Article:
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Big role for small firms in mental health

This article was originally posted by the NZ Herald - read the full article here https://www.nzherald.co.nz/business/news/article.cfm?c_id=3&objectid=12286172


Owners of small businesses and their employees have been put under the mental health microscope by cloud accounting firm Xero.
A survey of 1001 small business owners it carried out with the Mental Health Foundation has found that many (39 per cent) are so busy running their business they don't have time to develop it.
In addition, more than a third of their employees are left out in the cold when it comes to their mental health.
The Small Business Wellbeing report says just 32 per cent of the employers who took part in the survey thought their staff would benefit from improved wellbeing. However, 40 per cent said they didn't believe they were responsible for the wellbeing of their staff. It is an attitude that Craig Hudson, managing director New Zealand and Pacific Islands Xero, wants to change.

"We want to show that a new way of leadership is here and business owners need to wake up because people are going to demand it," he says.
"We, collectively as leaders and as a community that is around small businesses, need to take a stand. Business owners need to take note; not just for the livelihood of their business — but because it won't be there in a few years if you don't."
The report shows that most small business leaders lack a holistic understanding of what wellbeing is and often fail to lead wellbeing initiatives.
It says there is massive scope for New Zealand's small business sector to take a leadership role in directly supporting and improving the mental wellbeing of the 600,000 New Zealanders they employ — let alone the impact this would have on their employee's friends, family and communities.
Hudson says there is no one-size-fits-all approach to creating a positive work environment.
"You don't need to reinvent the wheel," he says.
"Adapt the tools you already have and integrate a mental health and wellbeing focus to the programmes and work already under way."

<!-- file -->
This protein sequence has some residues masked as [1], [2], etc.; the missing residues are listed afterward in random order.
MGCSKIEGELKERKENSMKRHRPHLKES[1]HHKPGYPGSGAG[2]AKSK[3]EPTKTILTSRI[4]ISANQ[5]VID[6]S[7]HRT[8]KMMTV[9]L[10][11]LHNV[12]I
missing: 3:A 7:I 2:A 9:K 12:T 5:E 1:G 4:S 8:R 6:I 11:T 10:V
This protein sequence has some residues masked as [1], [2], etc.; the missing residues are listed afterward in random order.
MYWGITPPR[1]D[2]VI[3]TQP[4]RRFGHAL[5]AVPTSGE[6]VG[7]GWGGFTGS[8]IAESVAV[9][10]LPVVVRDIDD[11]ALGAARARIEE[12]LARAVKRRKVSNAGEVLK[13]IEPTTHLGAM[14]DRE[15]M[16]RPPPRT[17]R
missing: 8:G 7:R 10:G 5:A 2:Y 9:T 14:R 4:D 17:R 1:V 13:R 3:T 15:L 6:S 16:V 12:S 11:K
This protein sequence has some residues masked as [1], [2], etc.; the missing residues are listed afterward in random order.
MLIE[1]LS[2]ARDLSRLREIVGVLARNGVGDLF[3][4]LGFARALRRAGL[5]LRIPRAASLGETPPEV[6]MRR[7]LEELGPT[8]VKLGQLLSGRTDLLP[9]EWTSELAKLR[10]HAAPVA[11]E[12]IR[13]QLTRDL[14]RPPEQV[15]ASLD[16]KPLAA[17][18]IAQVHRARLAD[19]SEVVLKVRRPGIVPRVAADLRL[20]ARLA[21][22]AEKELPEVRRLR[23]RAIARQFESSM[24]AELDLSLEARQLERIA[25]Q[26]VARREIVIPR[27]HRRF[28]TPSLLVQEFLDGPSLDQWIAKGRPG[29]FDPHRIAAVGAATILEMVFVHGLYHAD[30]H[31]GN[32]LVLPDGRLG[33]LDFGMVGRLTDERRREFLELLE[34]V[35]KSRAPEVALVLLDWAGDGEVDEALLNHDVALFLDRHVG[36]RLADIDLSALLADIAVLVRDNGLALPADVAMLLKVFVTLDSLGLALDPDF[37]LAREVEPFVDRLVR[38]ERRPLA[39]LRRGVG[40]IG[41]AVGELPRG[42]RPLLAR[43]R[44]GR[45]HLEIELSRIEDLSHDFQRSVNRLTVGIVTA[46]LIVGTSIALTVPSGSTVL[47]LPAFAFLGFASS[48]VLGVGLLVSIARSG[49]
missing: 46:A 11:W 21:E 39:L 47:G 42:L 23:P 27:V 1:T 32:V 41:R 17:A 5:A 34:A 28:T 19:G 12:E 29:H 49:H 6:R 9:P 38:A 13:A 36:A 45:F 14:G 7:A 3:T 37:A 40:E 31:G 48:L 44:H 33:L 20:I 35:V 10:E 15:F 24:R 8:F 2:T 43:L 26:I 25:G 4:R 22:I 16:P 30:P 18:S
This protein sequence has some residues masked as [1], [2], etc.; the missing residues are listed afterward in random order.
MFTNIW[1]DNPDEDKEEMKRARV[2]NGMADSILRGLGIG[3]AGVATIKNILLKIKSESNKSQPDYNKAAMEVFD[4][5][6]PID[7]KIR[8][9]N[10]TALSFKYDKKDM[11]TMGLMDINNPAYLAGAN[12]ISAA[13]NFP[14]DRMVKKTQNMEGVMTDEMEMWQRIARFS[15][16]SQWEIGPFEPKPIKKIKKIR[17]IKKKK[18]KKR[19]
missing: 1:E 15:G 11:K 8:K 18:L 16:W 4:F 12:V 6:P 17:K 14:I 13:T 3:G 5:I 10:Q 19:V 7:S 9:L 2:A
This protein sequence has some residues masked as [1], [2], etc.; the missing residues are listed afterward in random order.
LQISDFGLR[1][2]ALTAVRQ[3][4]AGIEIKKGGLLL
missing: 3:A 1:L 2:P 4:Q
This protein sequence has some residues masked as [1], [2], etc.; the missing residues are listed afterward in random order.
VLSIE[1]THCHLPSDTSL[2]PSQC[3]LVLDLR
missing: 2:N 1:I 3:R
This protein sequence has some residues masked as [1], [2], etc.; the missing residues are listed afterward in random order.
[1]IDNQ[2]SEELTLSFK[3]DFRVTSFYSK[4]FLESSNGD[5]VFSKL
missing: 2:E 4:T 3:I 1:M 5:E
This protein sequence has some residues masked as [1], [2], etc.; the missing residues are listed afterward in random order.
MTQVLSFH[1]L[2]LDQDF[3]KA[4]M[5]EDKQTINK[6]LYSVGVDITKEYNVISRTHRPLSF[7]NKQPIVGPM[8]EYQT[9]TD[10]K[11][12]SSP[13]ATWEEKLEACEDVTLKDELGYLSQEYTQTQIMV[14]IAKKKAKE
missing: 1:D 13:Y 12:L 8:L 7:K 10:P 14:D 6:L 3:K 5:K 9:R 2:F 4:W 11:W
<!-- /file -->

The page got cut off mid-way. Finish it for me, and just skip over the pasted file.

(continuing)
Hudson says there is enough evidence to show that wellbeing and mental health is bad in New Zealand, and "there is not a lot of practical support for things that have been put in place to actually truly make a difference".

"It is a major issue for New Zealand," says Hudson.
"We have some of the worst (mental health) statistics in the world across all age groups. We as a business have taken it really seriously within the four walls of Xero. We have been championing it from within. We have an inside-out policy — so if stuff works inside [Xero] we try as much as we can to roll it outside."
Hudson says he instigated the wellbeing survey to help him understand how Xero could play a bigger part in helping the 55 per cent of New Zealand businesses that use the company's online accounting services.
"But to do that we needed to understand the root problem, or the scale of the problem," he says. "And we needed to partner with someone that was credible, that's where the partnership with the Mental Health Foundation came in."
But with so many organisations tackling the country's mental health issues; what does Hudson hope to add?
"If you look at the way government [mental health] agencies are set up you see it is all for the individual," says Hudson.
"Whereas we think small business — and culture and leadership within business — play a crucial role in the wellbeing of lots of people because employers are ultimately a conduit to excellence for many people during the working day. So if we're able to create a better environment where people are able to leave work in a better place than when they arrive, then that has quite a big impact on the future wellbeing of them and the stress levels of the family when they go home."
Hudson also says that many small business owners have no one to talk to due to reputational pressure within their community.
"They are not able to share what's going on within their business with anybody," he says. "So they take on the pressure of the world."
As for the staff; Hudson says more should be done for them by way of services such as employee assistance programmes.
"There is enough research that shows that for every $1 spent on a member of staff's wellbeing you get it back three times," he says.
"It's a no-brainer. The old way of doing business is over and we need to be a little bit more focused on the true essence of who our people are rather than driving them into the ground."
Hudson says his interest in contributing to people's improved mental health is not a fleeting one.
"I'm not going to stop," he says. "I'll continue beating this drum because I want to focus on New Zealand Inc and drive change — it is one of my passions."




 

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